This week, the BBC issued its final ruling on a controversy which has been raging for nearly a year after the words “Free Palestine” were censored from a freestyle rap played on Radio 1Xtra.
Appearing on the popular Charlie Sloth Hip Hop M1X last February, the artist Mic Righteous performed a rap which included the lyrics: “I can scream Free Palestine for my pride/still pray for peace.”
BBC producers replaced the word ‘Palestine’ with the sound of breaking glass and this is the version that was aired and which can be seen on a video on the BBC website (the censorship occurs at 2:59).
The edited performance was repeated in April on the same show.
BBC upholds censorship decision
Palestine Solidarity Campaign (PSC) has spent the last eight months trying to find out why the decision to censor an artist who raised the issue of Palestine was made.
During the course of a long correspondence, the BBC’s head of editorial standards for audio and music, Paul Smith, wrote that the show’s producer “did not edit out the word ‘Palestine’ because it was offensive — referencing Palestine is fine, but implying that it is not free is the contentious issue.”
In that single sentence, a senior BBC executive revealed the BBC’s complete disdain for the Palestinians and their suffering, and its shameful disregard for international law when it is being broken by Israel.
The United Nations is clear in its recognition of Israel’s illegal occupation of Palestinian land, and UN Resolution 242 calls for the withdrawal of Israel from the West Bank and Gaza. The chant “Free Palestine” is basically shorthand for the same demand.
It is obvious why Israel, the occupier, would want to silence calls for a free Palestine, but not so clear why the BBC feels the same. PSC’s attempts to find out, backed up by a concerted campaign of pressure from members, resulted on 31 January 2012 with the BBC’s ruling that it had been “overcautious” in making the edit but that the final content broadcast on the Charlie Sloth show had not been biased and therefore did not breach its editorial guidelines.
And so this taxpayer-funded public broadcaster evaded our accusation that it had displayed bias against Palestine through its censorship of an artist’s work, and instead defended itself by saying that the final content, from which the word “Palestine” had been removed, was not biased against Palestine.
It is a level of manipulation and duplicity that would not be out of place in Joseph Heller’s novel of self-contradictory, circular logic, Catch 22.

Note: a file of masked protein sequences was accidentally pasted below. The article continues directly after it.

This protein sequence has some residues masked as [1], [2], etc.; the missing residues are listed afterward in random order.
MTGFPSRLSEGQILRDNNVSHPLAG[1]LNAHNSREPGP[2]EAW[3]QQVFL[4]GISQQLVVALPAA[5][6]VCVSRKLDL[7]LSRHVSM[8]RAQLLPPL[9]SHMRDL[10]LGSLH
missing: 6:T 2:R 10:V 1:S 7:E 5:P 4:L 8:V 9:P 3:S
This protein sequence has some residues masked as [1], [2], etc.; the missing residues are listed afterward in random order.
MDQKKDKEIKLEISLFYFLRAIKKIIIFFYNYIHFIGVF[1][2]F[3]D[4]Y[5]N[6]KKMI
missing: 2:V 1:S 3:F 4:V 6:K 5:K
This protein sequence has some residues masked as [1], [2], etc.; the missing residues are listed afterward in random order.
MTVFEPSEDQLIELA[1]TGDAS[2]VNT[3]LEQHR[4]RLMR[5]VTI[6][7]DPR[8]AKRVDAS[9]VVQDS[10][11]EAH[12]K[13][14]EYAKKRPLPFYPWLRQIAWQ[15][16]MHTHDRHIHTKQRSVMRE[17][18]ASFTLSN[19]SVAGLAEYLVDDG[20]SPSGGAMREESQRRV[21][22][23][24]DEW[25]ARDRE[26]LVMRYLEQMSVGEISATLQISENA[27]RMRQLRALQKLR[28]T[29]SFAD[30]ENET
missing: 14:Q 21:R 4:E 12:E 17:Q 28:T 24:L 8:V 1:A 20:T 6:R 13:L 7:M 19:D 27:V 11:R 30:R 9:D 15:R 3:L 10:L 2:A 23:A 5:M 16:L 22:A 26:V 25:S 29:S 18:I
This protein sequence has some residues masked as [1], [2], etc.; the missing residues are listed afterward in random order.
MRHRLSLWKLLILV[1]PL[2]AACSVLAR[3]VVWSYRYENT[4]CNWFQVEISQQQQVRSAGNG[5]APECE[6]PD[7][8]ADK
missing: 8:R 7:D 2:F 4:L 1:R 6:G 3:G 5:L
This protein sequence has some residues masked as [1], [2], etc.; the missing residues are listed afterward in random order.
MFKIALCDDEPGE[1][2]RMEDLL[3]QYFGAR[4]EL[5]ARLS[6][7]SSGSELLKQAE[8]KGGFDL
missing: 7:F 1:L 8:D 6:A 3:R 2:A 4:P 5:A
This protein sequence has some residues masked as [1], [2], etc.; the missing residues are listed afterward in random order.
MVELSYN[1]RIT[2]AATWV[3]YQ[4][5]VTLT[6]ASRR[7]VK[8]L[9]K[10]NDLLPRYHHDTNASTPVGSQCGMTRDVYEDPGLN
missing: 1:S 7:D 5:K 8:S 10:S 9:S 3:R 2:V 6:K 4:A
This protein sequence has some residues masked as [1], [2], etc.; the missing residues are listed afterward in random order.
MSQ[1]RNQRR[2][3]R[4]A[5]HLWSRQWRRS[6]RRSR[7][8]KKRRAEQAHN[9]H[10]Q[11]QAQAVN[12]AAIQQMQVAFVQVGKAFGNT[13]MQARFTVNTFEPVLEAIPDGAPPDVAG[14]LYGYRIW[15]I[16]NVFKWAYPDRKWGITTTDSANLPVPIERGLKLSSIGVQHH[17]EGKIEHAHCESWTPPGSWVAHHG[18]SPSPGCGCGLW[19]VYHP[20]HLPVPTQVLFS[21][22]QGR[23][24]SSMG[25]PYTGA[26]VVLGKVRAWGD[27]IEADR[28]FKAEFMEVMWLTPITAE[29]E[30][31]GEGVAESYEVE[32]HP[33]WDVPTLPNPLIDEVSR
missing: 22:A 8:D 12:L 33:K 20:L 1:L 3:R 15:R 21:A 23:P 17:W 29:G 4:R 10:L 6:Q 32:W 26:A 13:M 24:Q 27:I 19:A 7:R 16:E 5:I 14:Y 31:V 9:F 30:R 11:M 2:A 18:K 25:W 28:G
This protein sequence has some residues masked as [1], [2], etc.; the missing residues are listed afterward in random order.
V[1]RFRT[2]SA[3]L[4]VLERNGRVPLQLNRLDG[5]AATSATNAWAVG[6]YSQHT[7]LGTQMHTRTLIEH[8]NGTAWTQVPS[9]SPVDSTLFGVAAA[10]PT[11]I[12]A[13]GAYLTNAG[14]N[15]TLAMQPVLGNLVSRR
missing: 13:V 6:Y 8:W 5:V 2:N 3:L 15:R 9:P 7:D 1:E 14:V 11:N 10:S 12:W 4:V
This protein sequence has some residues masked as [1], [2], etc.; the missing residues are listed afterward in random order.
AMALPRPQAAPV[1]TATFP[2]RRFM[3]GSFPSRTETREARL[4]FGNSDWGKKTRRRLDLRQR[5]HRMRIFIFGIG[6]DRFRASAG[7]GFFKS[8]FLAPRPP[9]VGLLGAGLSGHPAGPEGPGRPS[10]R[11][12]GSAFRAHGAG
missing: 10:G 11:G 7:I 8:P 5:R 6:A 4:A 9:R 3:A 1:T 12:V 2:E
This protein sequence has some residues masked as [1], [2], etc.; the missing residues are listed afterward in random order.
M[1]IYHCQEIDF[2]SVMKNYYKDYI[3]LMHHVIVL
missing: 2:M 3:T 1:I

Artists speak out against censoring Palestine
The musician and political activist Lowkey, who has made regular appearances on the Charlie Sloth Hip Hop M1X, said of the BBC’s decision: “This censorship sets a dangerous precedent for the future of the BBC, where it seems people are free to criticize any state in the world, even their own, but not Israel. Moreover, it seems you are free to recognize the plight of any group of people in the world, apart from Palestinian people. One can only wonder why.”
Lowkey was one of 19 artists, MPs, academics and lawyers who signed a letter to The Guardian newspaper on 23 May 2011 protesting the edit as “an attack on the principles of free speech” (“Palestine on the BBC”).
The film and television director Ken Loach was another signatory, and he also condemned the BBC’s final ruling this week, accusing the corporation of making “a perverse, political judgement.”
He added: “The BBC’s bias towards Israel is consistent, relentless and has been clearly documented by the Glasgow Media Group in Bad News from Israel and More Bad News from Israel. One small example: when Palestine was admitted to UNESCO, Radio 5 Live’s news bulletin in the afternoon had one interviewee to comment. Guess what? It was an Israeli. No Palestinian was allowed to speak. In general, the Palestinian voice is not heard.”
Palestinian voices missing from flagship BBC program
The absence of the Palestinian voice from the BBC’s considerable output is glaring. Even more so when compared to the frequency with which Israeli government ministers, opposition leaders and spokespersons are invited to air their views.
The Today program on BBC Radio 4 is promoted by the BBC as being its flagship news and current affairs program. Broadcast daily except Sundays, it is widely acknowledged as setting the political agenda for the day.
In the 12 months from February 2011 to February 2012, Today conducted at least six in-depth one-on-one interviews with Israeli spokespersons, including Danny Ayalon, Israel’s deputy foreign minister, and Tzipi Livni, the leader of Kadima, now Israel’s opposition party which previously led the government and ordered Operation Cast Lead, Israel’s 2008-09 massacre in Gaza. There was also an interview with the outgoing Israeli ambassador to London in June 2011 and with his successor three months later.